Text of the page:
SA Youth Address Key African Challenges
Defy’s recent ‘”Hack the Normal” initiative, a unique, online hackathon focused on contributing to the advancement of African-led projects that focus strongly on sustainability of trade, natural resources and life on the continent. The ultimate goal was to inspire and facilitate the development of new ideas and projects that will make the lives of people on the continent that much easier.
Three groups of young South Africans placed among the winners, with two first places and a second place. Winners in the Sustainable Living category, DSP’s Biogas Cooker was created by a group of design and development engineers from KwaZulu-Natal as an alternative, reliable and sustainable energy source.
With low-income communities sometimes not able to access the main electricity grid, there was a need to enable more environmentally friendly sources of energy for basic daily functions like cooking.
Nadia Mitchell, one of the designers, says that the team felt socially responsible to bring a solution forward. “We have created a product that is robust, reliable and adapted from an existing appliance, making it strong and easy to manufacture. With this solution, both the end-user and environment ultimately benefit,” she says.
The second prize in this category also went to a made-in-SA solution – Shoeciety – created by Second Nature, a group of industrial design students from the University of Johannesburg. They recognised how often low-income households struggle to replace children’s shoes as they outgrow them. Essentially, they designed a modular shoe that can be adjusted repeatedly to the continuously growing feet of the youth.
According to student Tanaka Mapondera, the shoes can be adjusted by up to four sizes. “The adjustable parts will be made from biodegradable materials like hemp and sisal, while rubber from car tyres is proposed for the sole. This way, we help reduce rubber waste and provide long-lasting, sustainable footwear to those who need it most.”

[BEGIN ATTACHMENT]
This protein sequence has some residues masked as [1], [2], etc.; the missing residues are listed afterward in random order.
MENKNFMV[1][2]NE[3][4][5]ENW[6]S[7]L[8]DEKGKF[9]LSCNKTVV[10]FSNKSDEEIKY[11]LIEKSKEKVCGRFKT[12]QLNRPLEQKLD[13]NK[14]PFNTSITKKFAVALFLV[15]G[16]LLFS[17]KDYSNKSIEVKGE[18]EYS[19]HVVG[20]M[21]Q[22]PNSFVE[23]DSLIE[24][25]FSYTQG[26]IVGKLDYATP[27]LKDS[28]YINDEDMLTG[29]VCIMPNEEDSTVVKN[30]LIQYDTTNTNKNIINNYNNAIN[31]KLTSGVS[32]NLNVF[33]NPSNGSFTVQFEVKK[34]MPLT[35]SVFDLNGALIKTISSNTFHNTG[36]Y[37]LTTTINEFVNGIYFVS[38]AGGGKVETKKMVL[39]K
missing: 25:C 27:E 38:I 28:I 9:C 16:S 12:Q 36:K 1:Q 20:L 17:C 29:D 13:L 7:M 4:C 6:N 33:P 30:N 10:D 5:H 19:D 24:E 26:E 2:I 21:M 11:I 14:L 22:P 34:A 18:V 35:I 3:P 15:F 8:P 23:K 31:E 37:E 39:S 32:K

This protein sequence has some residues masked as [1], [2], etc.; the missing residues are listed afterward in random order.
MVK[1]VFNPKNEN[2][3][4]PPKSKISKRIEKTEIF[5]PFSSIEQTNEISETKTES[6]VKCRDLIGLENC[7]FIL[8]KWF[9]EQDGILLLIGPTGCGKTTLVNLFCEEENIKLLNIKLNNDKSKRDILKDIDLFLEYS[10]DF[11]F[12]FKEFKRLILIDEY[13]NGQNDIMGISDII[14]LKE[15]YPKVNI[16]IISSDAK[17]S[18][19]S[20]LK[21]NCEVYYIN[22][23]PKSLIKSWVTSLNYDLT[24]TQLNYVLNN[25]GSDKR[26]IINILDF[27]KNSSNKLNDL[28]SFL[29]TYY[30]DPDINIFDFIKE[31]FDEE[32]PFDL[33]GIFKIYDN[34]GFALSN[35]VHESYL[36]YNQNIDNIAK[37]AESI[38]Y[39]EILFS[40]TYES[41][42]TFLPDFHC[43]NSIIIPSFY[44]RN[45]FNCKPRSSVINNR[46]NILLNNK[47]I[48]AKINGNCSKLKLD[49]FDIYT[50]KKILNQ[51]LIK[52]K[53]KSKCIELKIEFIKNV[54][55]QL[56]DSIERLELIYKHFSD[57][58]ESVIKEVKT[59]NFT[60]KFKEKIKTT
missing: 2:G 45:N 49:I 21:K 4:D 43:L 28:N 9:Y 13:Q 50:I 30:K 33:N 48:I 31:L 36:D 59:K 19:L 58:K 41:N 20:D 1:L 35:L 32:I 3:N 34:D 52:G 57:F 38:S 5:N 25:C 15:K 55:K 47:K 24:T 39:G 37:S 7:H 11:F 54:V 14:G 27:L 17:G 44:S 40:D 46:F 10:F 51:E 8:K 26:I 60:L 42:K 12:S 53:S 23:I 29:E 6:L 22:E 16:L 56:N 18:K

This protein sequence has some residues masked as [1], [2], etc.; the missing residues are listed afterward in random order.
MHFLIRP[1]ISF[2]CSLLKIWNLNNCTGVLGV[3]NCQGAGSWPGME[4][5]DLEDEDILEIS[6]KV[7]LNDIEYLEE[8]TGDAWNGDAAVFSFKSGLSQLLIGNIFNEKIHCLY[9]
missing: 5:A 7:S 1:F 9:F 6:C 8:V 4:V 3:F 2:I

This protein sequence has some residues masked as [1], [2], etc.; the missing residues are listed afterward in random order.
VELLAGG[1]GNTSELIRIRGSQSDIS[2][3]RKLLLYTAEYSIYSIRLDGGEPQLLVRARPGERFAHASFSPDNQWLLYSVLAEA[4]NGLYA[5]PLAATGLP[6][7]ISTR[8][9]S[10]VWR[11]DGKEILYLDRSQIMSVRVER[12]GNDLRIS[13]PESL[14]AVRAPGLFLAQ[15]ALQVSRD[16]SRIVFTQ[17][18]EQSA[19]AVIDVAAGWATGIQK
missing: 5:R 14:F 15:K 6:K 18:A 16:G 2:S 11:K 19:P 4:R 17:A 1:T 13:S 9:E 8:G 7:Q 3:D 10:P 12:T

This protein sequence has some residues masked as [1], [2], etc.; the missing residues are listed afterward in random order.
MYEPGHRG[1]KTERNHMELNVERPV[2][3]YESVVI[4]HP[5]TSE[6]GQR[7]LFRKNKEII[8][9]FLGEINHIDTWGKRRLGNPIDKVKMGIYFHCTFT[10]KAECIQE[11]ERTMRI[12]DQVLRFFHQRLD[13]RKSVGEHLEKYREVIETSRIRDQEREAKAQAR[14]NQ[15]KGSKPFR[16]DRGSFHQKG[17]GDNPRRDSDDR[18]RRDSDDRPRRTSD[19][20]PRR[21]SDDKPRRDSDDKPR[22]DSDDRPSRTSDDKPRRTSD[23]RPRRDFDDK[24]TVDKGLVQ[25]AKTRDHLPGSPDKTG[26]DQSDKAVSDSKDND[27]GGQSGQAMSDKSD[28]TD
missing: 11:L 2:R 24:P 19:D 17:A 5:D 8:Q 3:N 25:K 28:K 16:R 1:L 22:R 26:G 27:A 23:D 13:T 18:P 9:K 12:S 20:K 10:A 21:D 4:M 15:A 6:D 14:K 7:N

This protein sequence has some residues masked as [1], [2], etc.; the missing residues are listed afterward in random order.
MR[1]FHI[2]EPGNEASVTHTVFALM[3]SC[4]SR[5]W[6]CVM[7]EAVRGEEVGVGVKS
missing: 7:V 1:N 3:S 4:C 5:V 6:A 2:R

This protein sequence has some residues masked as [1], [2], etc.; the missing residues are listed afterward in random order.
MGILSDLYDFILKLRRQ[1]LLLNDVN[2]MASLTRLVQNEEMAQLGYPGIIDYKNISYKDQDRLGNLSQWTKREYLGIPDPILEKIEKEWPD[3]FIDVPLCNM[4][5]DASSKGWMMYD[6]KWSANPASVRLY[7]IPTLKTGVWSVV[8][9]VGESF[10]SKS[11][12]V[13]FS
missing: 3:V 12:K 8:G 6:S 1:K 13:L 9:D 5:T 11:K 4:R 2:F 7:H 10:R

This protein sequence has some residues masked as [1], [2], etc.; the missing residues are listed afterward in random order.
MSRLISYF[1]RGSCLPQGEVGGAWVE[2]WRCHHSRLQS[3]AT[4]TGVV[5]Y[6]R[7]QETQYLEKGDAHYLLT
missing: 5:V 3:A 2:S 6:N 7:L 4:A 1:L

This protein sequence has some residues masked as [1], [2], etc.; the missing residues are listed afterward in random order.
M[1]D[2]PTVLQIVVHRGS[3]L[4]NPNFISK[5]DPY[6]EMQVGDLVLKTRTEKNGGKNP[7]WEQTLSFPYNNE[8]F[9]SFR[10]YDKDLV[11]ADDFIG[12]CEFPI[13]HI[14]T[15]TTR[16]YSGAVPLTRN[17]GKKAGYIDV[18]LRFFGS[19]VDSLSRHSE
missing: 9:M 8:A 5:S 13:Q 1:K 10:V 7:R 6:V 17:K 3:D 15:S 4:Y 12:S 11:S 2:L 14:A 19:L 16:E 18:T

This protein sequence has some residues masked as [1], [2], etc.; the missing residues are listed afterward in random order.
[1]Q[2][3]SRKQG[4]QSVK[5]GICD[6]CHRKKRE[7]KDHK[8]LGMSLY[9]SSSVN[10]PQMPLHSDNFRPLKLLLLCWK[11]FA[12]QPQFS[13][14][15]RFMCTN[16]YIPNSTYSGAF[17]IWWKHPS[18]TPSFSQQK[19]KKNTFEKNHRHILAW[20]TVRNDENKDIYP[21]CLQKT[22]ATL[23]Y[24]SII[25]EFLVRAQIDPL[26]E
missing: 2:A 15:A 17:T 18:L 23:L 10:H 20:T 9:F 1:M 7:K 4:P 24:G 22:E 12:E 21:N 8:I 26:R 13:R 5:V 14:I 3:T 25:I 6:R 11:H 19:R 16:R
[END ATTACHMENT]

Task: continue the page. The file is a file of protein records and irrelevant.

Winner of the first prize in the Healthy Living category was Indus-Trio, a group of three youngsters who focused on designing a product that functions as both a water container and filter for rural communities. The container enables people to transport large amounts of water.
Indus-Trio’s Sebastian Heunis says that this should mean a better way of life for rural communities, as well as improved hygiene and fewer issues with diseases and infections. It will also mean fewer long journeys for those who collect the water – mostly women, who often walk up to 6km to collect water that is nonetheless often unhygienic.
“Our solution was ultimately inspired by the rich history and design of African pottery and uses cheap and long-lasting ceramic filters to purify the water. It also has a built-in tap to provide easy access to clean drinking water,” Heunis explains.
The winning project teams will work with Defy to develop their projects further.
“It’s very encouraging to see such strong interest from innovators around the world.
I congratulate all the winners and hope that these innovations will have a real impact on people’s lives,” says Evren Albas, CEO of Defy Appliances.